DraftKings Sportsbook has been live in New Jersey for over two full months now and a lot has changed since launch. While they were the first out of the gate for legal US sports betting, they now face competition from many sites, including FanDuel Sportsbook, SugarHouse Sportsbook, BetStars and others. How do they stack up and what promos does DraftKings Sportsbook offer? Let’s take a closer look. Bonus: First bet matched up to $200 Minimum

Read More »

NBA Over/Under Wins That You Might Want to Check Out

The NBA season is upon us and hope springs eternal for all most fan bases. The sportsbooks aren’t emotionally invested in your teams and don’t care if your first round draft pick is once again shelved to start the season. I, however, take the over/under numbers they set and cross-reference it with the human element: old faces in new places (Melo on the Rockets), moronic trades for watered-down stars (Trae Young isn’t even diet Steph Curry),

Read More »
new jersey sportsbook promos

The Best New Jersey Sportsbook Promos For Week 6

Week 6 is upon us, and there’s a diverse range of betting options in New Jersey. FanDuel Sportsbook and BetStars, in particular, are offering strong promos. A part of any betting strategy that often gets overlooked is the value being offered by the books, whether that’s straight price or promos and incentives that can be used to your advantage. Here’s a rundown of the best NJ online sportsbooks and most compelling offers for Week 6:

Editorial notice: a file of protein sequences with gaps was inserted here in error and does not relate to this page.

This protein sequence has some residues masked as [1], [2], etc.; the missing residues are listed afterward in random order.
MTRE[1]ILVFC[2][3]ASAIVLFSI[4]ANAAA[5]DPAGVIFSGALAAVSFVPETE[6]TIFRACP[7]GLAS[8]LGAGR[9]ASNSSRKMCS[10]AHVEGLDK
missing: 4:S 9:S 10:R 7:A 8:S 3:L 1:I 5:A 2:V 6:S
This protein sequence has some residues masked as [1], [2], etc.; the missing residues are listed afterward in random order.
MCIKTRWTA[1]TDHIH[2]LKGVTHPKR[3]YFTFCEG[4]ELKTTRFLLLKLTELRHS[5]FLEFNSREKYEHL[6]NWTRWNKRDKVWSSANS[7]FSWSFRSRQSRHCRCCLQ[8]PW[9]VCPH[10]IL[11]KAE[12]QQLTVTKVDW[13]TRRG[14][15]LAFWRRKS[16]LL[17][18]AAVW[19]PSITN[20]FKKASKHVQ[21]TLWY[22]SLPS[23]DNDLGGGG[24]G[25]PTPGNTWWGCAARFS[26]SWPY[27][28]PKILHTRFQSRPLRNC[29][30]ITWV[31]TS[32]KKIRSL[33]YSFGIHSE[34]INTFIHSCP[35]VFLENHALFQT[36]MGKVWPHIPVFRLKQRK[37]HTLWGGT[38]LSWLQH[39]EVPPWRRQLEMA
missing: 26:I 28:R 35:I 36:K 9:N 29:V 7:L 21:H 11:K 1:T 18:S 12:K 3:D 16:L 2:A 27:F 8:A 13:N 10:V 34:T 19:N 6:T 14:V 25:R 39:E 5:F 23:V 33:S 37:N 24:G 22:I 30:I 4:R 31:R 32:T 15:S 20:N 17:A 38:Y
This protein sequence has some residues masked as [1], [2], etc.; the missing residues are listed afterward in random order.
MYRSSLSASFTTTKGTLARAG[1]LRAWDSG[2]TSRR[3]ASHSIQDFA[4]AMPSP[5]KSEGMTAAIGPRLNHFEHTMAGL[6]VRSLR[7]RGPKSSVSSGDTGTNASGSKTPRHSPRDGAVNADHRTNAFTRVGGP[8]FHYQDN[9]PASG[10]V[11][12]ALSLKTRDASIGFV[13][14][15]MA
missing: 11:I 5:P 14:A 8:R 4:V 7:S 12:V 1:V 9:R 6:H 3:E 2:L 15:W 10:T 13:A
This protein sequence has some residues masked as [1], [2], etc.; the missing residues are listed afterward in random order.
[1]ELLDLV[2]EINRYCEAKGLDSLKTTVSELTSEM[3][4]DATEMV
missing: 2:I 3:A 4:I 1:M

Read More »

Report: Temple and Penn State Discussing Future Football Series

Kevin Kinkead - July 24, 2018

Per Marc Narducci, who does literally everything at the Inquirer:

The story is behind the Philly.com paywall but says that the games would be played in 2026 and 2027. Penn State athletic director Sandy Barbour confirmed Tuesday that there have been discussions with Temple officials to round out the schedule.

Continue Reading

Continue Reading

Report: Fran Dunphy Leaving Temple Job… Eventually

Kevin Kinkead - March 30, 2018

Looks like La Salle isn’t the only Big 5 program bringing in a new head coach.

Seth Davis says Temple’s Fran Dunphy will be on his way out, but not just yet:

Dunphy is headed into his 13th Temple season and coming off a pair of lukewarm campaigns. The Owls finished 17-16 this year with a first-round NIT loss to Penn State. They were 16-16 last season.

The longtime Penn coach took over on North Broad Street back in 2006 and brought six of his first seven Temple teams to the NCAA tournament, advancing only twice beyond the first round.

Ask most Temple fans and they’ll tell you, “it’s time.” Not sure if they’re happy about (reportedly) waiting another year it to happen, though.

The Big Five: Conference Tournament Outlooks for Villanova, Penn, and three Underachievers

Kevin Kinkead - March 7, 2018

Let’s talk about college basketball.

We really haven’t done much of anything on it this season, outside of the occasional Villanova mention, because we were preoccupied with your Super Bowl champion Philadelphia Eagles.

And outside of the Wildcats, it was a down year for the Big 5 and Drexel, a crop that isn’t putting multiple teams in the big dance without pulling some Jon Dorenbos-level conference tournament magic, starting tonight and tomorrow. Temple and Saint Joe’s didn’t give us much this season, while Penn put together an excellent year amid very little press and fanfare.